Africa’s riches trigger new strategic scramble
Soldiers parade during the closing ceremony of a joint military exercise between African, US and European troops, known as Flintlock, last year in Saint Louis, United States. (AFP)
2017/10/22 Issue: 128 Page: 11
The Arab Weekly
Beirut- Africa has been battered by war and instability for decades, a situation that seriously impeded its economic and political development.
However, it remains strategic — witness the formation of the US Africa Command, or Africom — because it contains approximately 30% of the planet’s mineral resources, including oil and gas as well as uranium, cobalt, coltan, gold and copper.
The semi-arid Sahel, which runs from the Atlantic Ocean in the west to the Red Sea in the east, is a key region in this quest for vital resources, the same imperative that led to the scramble for Africa in the 19th century by Europe’s imperial powers.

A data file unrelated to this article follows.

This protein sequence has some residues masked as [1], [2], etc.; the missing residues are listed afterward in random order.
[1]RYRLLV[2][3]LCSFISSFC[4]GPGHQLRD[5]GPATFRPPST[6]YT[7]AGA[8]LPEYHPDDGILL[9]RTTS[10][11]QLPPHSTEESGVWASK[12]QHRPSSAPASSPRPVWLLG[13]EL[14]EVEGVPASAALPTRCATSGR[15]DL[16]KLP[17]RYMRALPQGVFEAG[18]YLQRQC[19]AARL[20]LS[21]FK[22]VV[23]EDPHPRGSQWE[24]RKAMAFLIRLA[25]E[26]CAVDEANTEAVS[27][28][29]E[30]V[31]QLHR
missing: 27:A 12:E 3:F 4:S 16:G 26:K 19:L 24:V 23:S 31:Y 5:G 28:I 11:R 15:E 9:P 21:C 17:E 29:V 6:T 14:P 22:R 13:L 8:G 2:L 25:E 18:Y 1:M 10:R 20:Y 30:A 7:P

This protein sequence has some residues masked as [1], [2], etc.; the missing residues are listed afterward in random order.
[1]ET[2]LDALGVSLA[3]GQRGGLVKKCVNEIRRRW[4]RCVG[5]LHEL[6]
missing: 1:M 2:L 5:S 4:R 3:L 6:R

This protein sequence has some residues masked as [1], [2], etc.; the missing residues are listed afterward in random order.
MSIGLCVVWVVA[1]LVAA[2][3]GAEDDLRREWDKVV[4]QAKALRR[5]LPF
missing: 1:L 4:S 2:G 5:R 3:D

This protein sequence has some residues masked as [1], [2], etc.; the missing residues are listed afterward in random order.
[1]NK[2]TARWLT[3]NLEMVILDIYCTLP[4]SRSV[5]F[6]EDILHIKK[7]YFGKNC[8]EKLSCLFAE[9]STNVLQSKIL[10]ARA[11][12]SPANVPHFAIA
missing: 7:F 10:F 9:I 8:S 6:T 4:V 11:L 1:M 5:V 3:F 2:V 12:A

“Whoever controls Mali, controls West Africa, if not the whole of Africa,” observed Doulaye Konate of the Association of African Historians. “That’s why this region has become so coveted.”
Investment in African oil and gas alone is expected to reach $2 trillion over the next two decades.
US intervention in Africa was not just an extension of America’s war against global terrorism, it was to consolidate US interests in the continent.
Arab North Africa, particularly Algeria, Egypt and Libya, plus Nigeria, contain 91.5% of Africa’s proven oil reserves, estimated at 117.2 billion barrels, nearly 10% of the world total. There are large deposits in Tanzania, Uganda and Western Ghana, with potentially large reservoirs in South Africa, Mozambique and Tanzania.
Developing such resources depends on stability and that seems to be a distant prospect, with indications that the terrorism threat is growing.
Africa, a proxy battleground between the United States and the Soviet Union during the Cold War, looks like it is becoming the venue for intense economic rivalry between Washington and Moscow.
The prospects of an economic boom are endangered by the deep-rooted culture of corruption and human rights abuses by Africa’s ruling elites that foster terrorism and are likely to intensify once oil revenues start to flow.